"Not Milk?": Dairy Petitions the FDA to Block Labels Like "Soy Milk" on Non-Dairy Products | SHERRY F. COLB | 05/12/10

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At the end of April, the National Milk Producers Federation (NMPF) petitioned the Food and Drug Administration (FDA) to stop producers of non-dairy food from using terms such as "milk," "cheese," "ice-cream," "sour cream," and "yogurt" on their product labels. The NMPF characterizes such labeling as a misappropriation of "traditional dairy terms" and contends that "[f]ood labels should clearly and accurately identify the true nature of the food to the consumer. These companies should not be permitted to represent their products as something they are not."

The FDA has issued regulations that support the NMPF's view of words like "milk" and "cheese" and that define such products as essentially dairy in nature. Furthermore, according to the NMPF petition, the FDA has sent warning letters to producers of dairy-free products accusing them of misbranding food by labeling it with words identified with animal ingredients.

The FDA, in other words, appears to agree with the NMPF's contention that producers of dairy-free products mislead the public by using such words as "milk" and "cheese" in labeling.

In this column, I will examine the underlying contention that dairy-free milks including Wildwood Soymilk, Almond Breeze Almondmilk or Whole Foods Ricemilk, nondairy cheeses such as Daiya vegan shreds and Follow Your Heart Cream Cheese, and non-dairy ice-creams like So Delicious and Purely Decadent are engaged in misleading the public about the nature of their products.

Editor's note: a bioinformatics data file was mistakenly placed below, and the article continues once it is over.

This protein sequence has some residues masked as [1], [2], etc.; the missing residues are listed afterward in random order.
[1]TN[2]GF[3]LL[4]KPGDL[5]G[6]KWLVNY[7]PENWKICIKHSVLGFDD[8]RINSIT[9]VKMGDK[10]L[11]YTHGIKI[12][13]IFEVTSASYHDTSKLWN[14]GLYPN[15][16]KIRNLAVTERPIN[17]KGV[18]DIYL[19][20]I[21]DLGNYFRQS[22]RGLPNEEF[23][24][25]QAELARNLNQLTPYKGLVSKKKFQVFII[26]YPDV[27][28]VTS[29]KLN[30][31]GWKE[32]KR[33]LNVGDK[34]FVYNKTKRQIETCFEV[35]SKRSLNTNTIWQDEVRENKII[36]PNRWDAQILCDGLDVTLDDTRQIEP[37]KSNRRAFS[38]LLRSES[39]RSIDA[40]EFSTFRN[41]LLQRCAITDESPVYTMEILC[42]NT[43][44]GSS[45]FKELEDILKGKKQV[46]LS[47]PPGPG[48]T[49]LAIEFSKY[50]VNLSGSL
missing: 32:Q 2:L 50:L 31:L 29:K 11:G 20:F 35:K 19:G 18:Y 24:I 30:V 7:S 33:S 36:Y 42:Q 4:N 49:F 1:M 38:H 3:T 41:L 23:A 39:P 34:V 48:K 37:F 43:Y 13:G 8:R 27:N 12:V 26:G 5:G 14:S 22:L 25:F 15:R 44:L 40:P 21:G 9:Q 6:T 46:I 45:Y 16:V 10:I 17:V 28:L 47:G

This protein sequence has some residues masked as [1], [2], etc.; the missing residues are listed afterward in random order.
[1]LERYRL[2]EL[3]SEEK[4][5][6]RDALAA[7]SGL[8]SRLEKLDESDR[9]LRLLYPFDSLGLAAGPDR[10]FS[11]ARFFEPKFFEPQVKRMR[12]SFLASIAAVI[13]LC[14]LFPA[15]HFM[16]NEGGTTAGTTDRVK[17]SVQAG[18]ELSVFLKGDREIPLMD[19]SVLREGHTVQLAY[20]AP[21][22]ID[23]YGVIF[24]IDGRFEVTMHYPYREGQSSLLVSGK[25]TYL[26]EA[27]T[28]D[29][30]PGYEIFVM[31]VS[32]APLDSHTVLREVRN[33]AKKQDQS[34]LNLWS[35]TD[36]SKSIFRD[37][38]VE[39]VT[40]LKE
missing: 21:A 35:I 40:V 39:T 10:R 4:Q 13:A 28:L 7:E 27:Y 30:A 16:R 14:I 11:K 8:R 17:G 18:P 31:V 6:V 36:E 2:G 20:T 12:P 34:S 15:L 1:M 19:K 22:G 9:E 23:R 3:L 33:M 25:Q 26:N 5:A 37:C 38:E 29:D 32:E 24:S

Accuracy in Labeling: Lacteal Secretions

In its petition to the FDA, the NMPF emphasizes the importance of accuracy in labeling. The petition states that "[t]hese products [the ones that use "dairy terminology" in various incarnations] should be relabeled to more accurately describe the nature of the food . . ." A consumer interested in purchasing cows' milk, cheese, sour cream, or yogurt, in other words, should be able to understand, when she reads the label and the ingredients on a food product, precisely what she is - and what she is not - purchasing. Words that falsely connote dairy products thus risk confusing the consumer, according to the NMPF.

Whatever one thinks about dairy products, we should all share the NMPF's expressed desire that consumers (of dairy and other packaged items) fully and accurately understand the nature of the products that they consume. Most people are busy with their lives and cannot afford to spend time divining the origin of the ingredients in their food. Accuracy in labeling protects and justifies the trust of consumers, who may not have occasion to think much about what it is that they are purchasing and consuming when they visit the local grocery.